Speaking in Code – New Building Code Requirements for Structural Concrete (ACI 318-14)

Download a Printable Copy

As we age – and as we reach a certain age – we tend to put on weight. We may fight against it, but the unyielding pressures of time and gravity eventually get to most of us.

Did you also know that those same laws of inevitability also apply to regulations such as those published by the American Concrete Institute (ACI)? It’s true, and the evidence is in the picture to the right. That svelte booklet on the bottom? That is the 1971 version of the concrete codes. The corpulent tome on top? That is what the regulations look like now. One key difference between people and the code, however, is that unlike in people, not only has the size grown, but where exactly key elements are located within the body has shifted about rather dramatically.

The latest change in ACI regulations comes with the publishing of the “Building Code Requirements for Structural Concrete (ACI 318-14) and Commentary (ACI 318R-14)”. If you work with concrete, it is important that you understand the changes that have been made because these changes have already been adopted by the 2015 International Building Code (IBC). As a result, whenever the 2015 IBC Code is adopted by a local jurisdiction, ACI 318-14 will be the law within that jurisdiction. Maryland and South Carolina, have already adopted these standards, and more states will eventually move in this direction.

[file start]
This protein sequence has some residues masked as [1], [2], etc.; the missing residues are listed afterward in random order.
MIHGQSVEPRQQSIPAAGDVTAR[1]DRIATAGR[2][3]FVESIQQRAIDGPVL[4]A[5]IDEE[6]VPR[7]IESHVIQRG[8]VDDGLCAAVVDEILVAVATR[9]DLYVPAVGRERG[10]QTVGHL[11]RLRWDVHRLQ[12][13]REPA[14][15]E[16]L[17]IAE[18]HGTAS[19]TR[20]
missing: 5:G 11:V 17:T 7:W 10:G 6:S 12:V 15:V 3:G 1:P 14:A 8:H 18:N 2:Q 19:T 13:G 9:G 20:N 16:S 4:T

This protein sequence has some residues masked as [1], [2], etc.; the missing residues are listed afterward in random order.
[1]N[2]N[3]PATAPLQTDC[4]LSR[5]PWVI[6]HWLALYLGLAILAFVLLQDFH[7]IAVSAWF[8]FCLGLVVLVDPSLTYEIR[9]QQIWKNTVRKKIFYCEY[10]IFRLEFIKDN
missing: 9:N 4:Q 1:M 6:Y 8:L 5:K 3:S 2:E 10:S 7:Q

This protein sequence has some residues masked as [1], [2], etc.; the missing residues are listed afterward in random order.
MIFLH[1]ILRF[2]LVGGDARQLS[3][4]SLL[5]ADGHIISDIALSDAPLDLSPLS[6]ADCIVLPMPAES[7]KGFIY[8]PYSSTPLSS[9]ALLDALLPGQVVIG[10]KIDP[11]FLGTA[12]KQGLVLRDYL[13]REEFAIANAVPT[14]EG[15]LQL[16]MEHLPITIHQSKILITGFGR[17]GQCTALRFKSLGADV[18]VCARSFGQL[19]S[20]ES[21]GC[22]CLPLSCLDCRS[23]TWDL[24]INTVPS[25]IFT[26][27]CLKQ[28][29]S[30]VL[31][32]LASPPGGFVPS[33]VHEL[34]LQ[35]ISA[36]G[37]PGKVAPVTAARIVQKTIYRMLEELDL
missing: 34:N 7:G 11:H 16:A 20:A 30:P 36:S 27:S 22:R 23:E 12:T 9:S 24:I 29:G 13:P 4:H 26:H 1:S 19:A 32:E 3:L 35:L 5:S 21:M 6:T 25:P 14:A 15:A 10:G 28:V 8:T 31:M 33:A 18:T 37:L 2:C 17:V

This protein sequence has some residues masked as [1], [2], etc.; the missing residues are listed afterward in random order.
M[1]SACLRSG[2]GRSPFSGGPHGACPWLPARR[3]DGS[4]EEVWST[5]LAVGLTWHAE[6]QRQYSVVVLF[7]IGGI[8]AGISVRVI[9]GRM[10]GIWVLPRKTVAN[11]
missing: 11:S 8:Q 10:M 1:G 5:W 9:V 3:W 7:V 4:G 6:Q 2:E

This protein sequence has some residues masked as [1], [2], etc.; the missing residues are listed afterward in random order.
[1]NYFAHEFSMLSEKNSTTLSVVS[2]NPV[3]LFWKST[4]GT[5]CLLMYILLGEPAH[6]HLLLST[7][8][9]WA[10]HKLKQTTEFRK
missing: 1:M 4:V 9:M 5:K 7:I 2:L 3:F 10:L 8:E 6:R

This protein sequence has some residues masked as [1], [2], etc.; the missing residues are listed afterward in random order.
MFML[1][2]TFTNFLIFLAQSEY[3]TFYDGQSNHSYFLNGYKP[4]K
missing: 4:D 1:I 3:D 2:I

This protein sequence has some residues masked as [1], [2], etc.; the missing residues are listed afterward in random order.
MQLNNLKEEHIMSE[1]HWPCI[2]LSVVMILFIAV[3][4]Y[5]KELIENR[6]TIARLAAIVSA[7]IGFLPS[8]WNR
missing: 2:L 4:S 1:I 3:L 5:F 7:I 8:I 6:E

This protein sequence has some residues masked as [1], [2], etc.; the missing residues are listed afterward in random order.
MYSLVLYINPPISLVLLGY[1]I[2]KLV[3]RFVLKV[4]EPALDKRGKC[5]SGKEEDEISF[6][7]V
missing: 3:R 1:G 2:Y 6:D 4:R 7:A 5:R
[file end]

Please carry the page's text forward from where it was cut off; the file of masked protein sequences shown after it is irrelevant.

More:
The new concrete code (ACI 318-14) has undergone a complete restructuring and represents the first reorganization of the concrete code since 1971 (45 years). Included in the countless organizational changes, however, are numerous technical changes.

The Reorganization

The new ACI 318-14 is a “member-based” document, and the embracing of this concept is the primary reason for the entire reorganization. Under this approach, each chapter is devoted to a particular member type, such as beam or column, so the user can find all the requirements necessary to design that particular member type. Theoretically, this methodology will eliminate the need to flip through several chapters in order to comply with all of the required design requirements for a specific structural member (which was necessary with the old format).

The major challenge of this concept was to determine where to place the design information that applies to multiple member types. To repeat essentially the same information in multiple chapters made little sense, so this design information is compiled in “toolbox chapters”. The specific design information in the toolbox chapters is then referenced from the member-based chapters.

Below is a chart which outlines how the chapters have been restructured in the new code. It may take us all a little while to figure out where everything is. ACI 318-14 is very clear on the fact that ACI 318 is not a construction specification and defers to other ACI standards, the contract documents, and the general building code (such as Chapter 17, Table 1705.3 of IBC).